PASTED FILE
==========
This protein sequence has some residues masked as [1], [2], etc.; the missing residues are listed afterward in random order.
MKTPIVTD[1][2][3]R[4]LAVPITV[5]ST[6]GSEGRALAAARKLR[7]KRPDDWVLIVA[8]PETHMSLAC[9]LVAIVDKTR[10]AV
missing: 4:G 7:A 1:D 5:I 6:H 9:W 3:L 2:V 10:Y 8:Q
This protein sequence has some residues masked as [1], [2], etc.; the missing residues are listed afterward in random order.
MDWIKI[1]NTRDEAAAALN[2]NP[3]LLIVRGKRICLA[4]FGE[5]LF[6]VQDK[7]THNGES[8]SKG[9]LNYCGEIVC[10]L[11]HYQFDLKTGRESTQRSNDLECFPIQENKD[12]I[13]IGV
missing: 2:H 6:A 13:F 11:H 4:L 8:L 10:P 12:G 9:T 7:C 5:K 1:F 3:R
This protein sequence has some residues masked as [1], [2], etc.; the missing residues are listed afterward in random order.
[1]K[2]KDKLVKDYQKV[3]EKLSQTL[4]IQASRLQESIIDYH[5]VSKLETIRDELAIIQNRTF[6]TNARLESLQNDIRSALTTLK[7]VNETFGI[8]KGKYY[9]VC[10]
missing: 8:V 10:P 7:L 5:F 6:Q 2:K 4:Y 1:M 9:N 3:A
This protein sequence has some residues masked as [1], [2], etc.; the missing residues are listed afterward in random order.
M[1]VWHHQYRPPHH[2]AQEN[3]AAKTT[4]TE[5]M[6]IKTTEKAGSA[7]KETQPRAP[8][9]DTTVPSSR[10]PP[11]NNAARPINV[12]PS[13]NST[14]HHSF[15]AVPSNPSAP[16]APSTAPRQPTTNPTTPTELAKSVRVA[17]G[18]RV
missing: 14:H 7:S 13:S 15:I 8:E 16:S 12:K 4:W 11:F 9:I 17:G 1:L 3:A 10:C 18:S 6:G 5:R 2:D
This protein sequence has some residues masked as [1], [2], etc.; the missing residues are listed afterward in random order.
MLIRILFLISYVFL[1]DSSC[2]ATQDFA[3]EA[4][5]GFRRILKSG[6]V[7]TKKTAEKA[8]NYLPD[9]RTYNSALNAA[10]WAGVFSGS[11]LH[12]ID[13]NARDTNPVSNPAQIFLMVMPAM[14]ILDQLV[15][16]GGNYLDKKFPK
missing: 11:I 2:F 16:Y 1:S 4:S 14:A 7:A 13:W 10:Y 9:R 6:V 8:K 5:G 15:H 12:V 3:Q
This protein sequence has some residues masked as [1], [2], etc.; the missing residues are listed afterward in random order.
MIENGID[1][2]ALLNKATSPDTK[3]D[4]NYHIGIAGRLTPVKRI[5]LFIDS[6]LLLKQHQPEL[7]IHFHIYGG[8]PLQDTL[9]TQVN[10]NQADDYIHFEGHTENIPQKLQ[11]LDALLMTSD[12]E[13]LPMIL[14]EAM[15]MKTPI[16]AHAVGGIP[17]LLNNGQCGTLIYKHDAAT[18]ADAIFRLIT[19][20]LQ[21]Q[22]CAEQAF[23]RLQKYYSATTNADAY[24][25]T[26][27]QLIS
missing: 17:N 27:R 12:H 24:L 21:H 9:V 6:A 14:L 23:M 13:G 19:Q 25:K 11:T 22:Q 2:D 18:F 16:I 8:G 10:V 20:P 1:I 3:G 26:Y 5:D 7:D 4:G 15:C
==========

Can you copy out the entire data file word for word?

This protein sequence has some residues masked as [1], [2], etc.; the missing residues are listed afterward in random order.
MKTPIVTD[1][2][3]R[4]LAVPITV[5]ST[6]GSEGRALAAARKLR[7]KRPDDWVLIVA[8]PETHMSLAC[9]LVAIVDKTR[10]AV
missing: 4:G 7:A 1:D 5:I 6:H 9:W 3:L 2:V 10:Y 8:Q
This protein sequence has some residues masked as [1], [2], etc.; the missing residues are listed afterward in random order.
MDWIKI[1]NTRDEAAAALN[2]NP[3]LLIVRGKRICLA[4]FGE[5]LF[6]VQDK[7]THNGES[8]SKG[9]LNYCGEIVC[10]L[11]HYQFDLKTGRESTQRSNDLECFPIQENKD[12]I[13]IGV
missing: 2:H 6:A 13:F 11:H 4:L 8:L 10:P 12:G 9:T 7:C 5:K 1:F 3:R
This protein sequence has some residues masked as [1], [2], etc.; the missing residues are listed afterward in random order.
[1]K[2]KDKLVKDYQKV[3]EKLSQTL[4]IQASRLQESIIDYH[5]VSKLETIRDELAIIQNRTF[6]TNARLESLQNDIRSALTTLK[7]VNETFGI[8]KGKYY[9]VC[10]
missing: 8:V 10:P 7:L 5:F 6:Q 2:K 4:Y 1:M 9:N 3:A
This protein sequence has some residues masked as [1], [2], etc.; the missing residues are listed afterward in random order.
M[1]VWHHQYRPPHH[2]AQEN[3]AAKTT[4]TE[5]M[6]IKTTEKAGSA[7]KETQPRAP[8][9]DTTVPSSR[10]PP[11]NNAARPINV[12]PS[13]NST[14]HHSF[15]AVPSNPSAP[16]APSTAPRQPTTNPTTPTELAKSVRVA[17]G[18]RV
missing: 14:H 7:S 13:S 15:I 8:E 16:S 12:K 4:W 11:F 9:I 17:G 1:L 3:A 10:C 18:S 6:G 5:R 2:D
This protein sequence has some residues masked as [1], [2], etc.; the missing residues are listed afterward in random order.
MLIRILFLISYVFL[1]DSSC[2]ATQDFA[3]EA[4][5]GFRRILKSG[6]V[7]TKKTAEKA[8]NYLPD[9]RTYNSALNAA[10]WAGVFSGS[11]LH[12]ID[13]NARDTNPVSNPAQIFLMVMPAM[14]ILDQLV[15][16]GGNYLDKKFPK
missing: 11:I 2:F 16:Y 1:S 4:S 14:A 7:A 13:W 10:Y 9:R 6:V 8:K 5:G 15:H 12:V 3:Q
This protein sequence has some residues masked as [1], [2], etc.; the missing residues are listed afterward in random order.
MIENGID[1][2]ALLNKATSPDTK[3]D[4]NYHIGIAGRLTPVKRI[5]LFIDS[6]LLLKQHQPEL[7]IHFHIYGG[8]PLQDTL[9]TQVN[10]NQADDYIHFEGHTENIPQKLQ[11]LDALLMTSD[12]E[13]LPMIL[14]EAM[15]MKTPI[16]AHAVGGIP[17]LLNNGQCGTLIYKHDAAT[18]ADAIFRLIT[19][20]LQ[21]Q[22]CAEQAF[23]RLQKYYSATTNADAY[24][25]T[26][27]QLIS
missing: 17:N 27:R 12:H 24:L 21:H 9:V 6:A 14:L 23:M 13:G 19:Q 25:K 11:T 22:Q 2:D 18:F 16:I 8:G 10:V 20:P 1:I 3:G 26:Y 5:D 7:D 4:G 15:C